Subsidies may also be granted to other athletic organisations by the Japan Sports Agency and by the JSC as sports promotion lottery subsidies. Furthermore, “lottery tickets co-operating with the Tokyo 2020 Olympic and Paralympic Games” and “lottery tickets co-operating with the Rugby World Cup 2019” were sold and a portion of the proceeds was used to support each event respectively. The Japan Sports Agency has formulated a supplementary budget to provide subsidies to athletes and coaches to combat COVID-19 infections. More details of this are given in 9 COVID-19.

In Japan, the Rugby World Cup 2019 was held in 2019 and the Tokyo 2020 Games are due to be held in 2021, with both events being extremely important to the Japanese sports industry. For the Rugby World Cup 2019, there was a total of JPY67.6 billion in revenue, including JPY38.9 billion in ticket revenue. The total revenue for the Tokyo 2020 Games is forecast to be JPY721 billion.

In sponsorship contracts for large international sporting events and other events, the sponsor is often granted exclusivity for a particular product or service category in order to increase the value of its sponsorship. However, at the Tokyo 2020 Games, with the approval of the IOC, a scheme has been adopted whereby multiple companies coexist as sponsors in the same categories – such as banking, aviation, and newspapers – which is a new and unique form of sponsorship. As a result, domestic sponsorship revenues reached an Olympic-record of JPY350 billion.

A trade mark right arises only after registration with the Patent Office by identifying the trade mark to be registered and filing an application with the Patent Office specifying the scope of designated goods or services for which the trade mark is to be used.

Trade marks which do not have a distinctive function, which are contrary to the public interest, or which are similar to another person’s trade marks, cannot be registered.

Sports organisations often register trade marks in the categories of clothing (class 25), toys, sports equipment (class 28), advertising (class 35), and organisation, arranging and conducting of sports competitions (class 41).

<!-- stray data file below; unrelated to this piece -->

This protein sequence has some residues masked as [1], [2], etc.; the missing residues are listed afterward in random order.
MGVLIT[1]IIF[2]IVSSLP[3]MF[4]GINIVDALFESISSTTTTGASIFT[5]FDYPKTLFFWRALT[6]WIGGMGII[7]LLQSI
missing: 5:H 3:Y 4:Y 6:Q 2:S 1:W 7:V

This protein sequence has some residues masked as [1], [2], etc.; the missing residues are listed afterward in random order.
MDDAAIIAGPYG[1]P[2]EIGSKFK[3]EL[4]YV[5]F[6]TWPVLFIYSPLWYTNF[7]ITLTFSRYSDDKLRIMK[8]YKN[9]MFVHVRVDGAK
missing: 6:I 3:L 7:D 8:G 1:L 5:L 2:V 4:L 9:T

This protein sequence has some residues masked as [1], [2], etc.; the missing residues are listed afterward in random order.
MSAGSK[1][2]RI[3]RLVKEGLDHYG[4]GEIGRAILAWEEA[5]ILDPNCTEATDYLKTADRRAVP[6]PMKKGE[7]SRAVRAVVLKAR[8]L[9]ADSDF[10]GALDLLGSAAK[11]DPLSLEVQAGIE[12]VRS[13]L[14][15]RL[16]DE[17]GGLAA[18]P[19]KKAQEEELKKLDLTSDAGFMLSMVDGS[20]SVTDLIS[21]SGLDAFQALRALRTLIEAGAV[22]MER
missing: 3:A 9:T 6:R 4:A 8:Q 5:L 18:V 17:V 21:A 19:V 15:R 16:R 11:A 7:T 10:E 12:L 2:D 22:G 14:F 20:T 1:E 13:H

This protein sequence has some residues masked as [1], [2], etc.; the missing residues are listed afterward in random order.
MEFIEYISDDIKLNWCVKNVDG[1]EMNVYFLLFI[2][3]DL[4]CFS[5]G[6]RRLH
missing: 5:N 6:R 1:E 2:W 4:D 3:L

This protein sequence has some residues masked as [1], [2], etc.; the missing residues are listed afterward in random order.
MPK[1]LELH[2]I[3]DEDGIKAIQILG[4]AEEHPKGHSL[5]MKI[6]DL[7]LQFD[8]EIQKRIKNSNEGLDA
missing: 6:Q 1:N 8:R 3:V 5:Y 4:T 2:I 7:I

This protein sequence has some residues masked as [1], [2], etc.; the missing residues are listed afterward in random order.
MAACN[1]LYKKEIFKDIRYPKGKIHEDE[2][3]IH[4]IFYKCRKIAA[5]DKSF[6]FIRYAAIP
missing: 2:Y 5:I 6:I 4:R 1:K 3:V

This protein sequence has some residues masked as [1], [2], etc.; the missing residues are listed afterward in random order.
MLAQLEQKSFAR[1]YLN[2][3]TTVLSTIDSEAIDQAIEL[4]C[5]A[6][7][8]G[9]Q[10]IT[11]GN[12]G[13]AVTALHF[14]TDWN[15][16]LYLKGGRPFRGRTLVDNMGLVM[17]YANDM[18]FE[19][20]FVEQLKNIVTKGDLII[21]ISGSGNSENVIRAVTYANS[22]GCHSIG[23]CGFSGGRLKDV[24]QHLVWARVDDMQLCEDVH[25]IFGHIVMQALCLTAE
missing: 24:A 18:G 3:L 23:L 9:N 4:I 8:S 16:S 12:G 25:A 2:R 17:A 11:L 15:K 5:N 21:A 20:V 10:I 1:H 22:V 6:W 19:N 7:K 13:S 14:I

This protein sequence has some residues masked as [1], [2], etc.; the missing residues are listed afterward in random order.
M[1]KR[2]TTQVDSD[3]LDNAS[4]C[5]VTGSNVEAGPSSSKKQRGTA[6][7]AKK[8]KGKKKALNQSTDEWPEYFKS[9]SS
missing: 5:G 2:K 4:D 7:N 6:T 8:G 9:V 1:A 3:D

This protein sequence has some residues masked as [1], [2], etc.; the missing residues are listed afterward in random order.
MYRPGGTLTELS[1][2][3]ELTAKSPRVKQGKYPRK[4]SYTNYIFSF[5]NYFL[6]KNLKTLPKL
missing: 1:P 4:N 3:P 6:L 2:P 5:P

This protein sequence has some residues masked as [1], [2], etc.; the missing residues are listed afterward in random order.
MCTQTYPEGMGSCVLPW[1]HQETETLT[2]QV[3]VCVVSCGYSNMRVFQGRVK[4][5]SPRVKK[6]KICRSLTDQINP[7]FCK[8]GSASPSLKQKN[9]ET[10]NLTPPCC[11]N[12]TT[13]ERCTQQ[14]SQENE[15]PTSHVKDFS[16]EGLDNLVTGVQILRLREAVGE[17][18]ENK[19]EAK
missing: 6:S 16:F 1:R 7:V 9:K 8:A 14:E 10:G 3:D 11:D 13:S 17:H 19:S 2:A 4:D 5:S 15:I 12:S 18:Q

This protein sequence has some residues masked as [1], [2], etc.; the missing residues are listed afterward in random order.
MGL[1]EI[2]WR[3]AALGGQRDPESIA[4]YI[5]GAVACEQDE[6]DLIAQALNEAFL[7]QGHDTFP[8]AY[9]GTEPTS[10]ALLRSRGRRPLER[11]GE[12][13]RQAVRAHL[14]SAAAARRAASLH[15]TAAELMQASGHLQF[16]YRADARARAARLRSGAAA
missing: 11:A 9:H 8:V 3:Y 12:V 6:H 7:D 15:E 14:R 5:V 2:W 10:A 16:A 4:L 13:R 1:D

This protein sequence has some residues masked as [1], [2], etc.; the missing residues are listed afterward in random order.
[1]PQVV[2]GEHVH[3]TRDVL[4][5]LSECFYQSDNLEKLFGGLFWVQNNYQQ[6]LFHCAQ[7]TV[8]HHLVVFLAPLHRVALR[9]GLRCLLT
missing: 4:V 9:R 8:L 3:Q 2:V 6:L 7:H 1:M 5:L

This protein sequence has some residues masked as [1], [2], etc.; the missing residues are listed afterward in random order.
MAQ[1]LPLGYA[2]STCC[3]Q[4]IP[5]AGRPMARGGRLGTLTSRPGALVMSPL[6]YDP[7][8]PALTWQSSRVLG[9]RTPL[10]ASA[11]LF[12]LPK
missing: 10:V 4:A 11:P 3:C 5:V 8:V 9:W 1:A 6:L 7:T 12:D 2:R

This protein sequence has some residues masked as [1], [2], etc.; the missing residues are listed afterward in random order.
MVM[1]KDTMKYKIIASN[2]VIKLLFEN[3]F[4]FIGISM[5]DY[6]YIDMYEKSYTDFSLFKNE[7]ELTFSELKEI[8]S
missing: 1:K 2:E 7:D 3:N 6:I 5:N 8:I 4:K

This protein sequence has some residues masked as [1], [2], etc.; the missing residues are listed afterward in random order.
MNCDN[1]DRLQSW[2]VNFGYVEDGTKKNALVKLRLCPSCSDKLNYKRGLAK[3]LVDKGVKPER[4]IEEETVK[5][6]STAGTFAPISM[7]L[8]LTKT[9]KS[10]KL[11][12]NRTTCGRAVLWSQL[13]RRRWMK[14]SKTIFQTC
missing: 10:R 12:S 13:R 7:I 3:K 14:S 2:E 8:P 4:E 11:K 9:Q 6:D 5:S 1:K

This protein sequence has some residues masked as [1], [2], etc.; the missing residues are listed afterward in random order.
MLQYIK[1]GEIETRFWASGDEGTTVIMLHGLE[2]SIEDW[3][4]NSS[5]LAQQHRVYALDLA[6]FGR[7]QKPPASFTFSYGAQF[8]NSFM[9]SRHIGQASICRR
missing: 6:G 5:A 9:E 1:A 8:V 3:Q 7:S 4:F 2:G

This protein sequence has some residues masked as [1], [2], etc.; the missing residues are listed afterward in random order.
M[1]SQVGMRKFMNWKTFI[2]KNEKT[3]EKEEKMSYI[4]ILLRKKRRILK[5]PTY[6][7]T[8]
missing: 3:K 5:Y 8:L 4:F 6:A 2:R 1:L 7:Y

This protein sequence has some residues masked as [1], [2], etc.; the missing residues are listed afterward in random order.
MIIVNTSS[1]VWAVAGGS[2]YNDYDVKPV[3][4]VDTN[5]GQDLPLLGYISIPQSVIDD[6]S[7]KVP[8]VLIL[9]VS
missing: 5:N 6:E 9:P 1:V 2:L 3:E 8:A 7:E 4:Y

The duration of a trade mark right is ten years, but because it is renewable, it can be made semi-permanent by repeating the renewal, which makes it easier to use in the sports business.

For this reason, sports event organisers, such as leagues, may require their member clubs to register the trade marks for their logos and emblems.

Anticipation and Abuse of Trade Mark Rights

Anticipatory trade mark applications have been filed for famous names in the sports world. For example, this sort of anticipatory activity was disputed in the case of "Juventus". In that case, the plaintiff, who held a trade mark registration for "Juventus" despite being unrelated to the “Juventus" football club in Italy’s Serie A, claimed infringement of a trade mark right against a defendant who had been licensed by the club and used the mark domestically. The court rejected the claim on the ground that the plaintiff's position constituted an abuse of rights.

In Japan, the Copyright Act grants copyrights and moral rights of the author to the author of a work which is a cultural product. Databases that display creativity through the selection or systematic construction of information are protected as copyrighted work. Because a copyright accrues automatically when content is recognised as creative, sports organisations both create content themselves and acquire rights to copyrights under contracts with copyright holders. Unlike trade mark rights, copyrights have the advantage of being granted without applying for registration or involving complex procedures and are therefore widely used in sports businesses. That being said, it is necessary to bear in mind that copyrights may be unclear in terms of copyrightability or the attribution of rights, and it is therefore not easy to determine the presence of infringement. For example, the official emblem of the Tokyo 2020 Games was said to resemble the logo of an overseas theatre, and because the existence of copyright infringement was therefore at issue, TOCOG changed to another emblem.

Although not stipulated by Japanese law, the rights to the names and portraits of celebrities such as athletes (their image rights), are recognised. They are generally recognised as (i) the right to exclusively use names and portraits to attract customers and promote the sale of goods and (ii) “publicity rights” in the context of Supreme Court rules on tort under the Civil Code. In the case of infringement committed by a third party for the purpose of exploiting an athlete’s ability to attract customers by their own portraits, injunctions against infringing acts in tort and claims for compensatory damages are allowed. The following three types of infringement of publicity rights are common: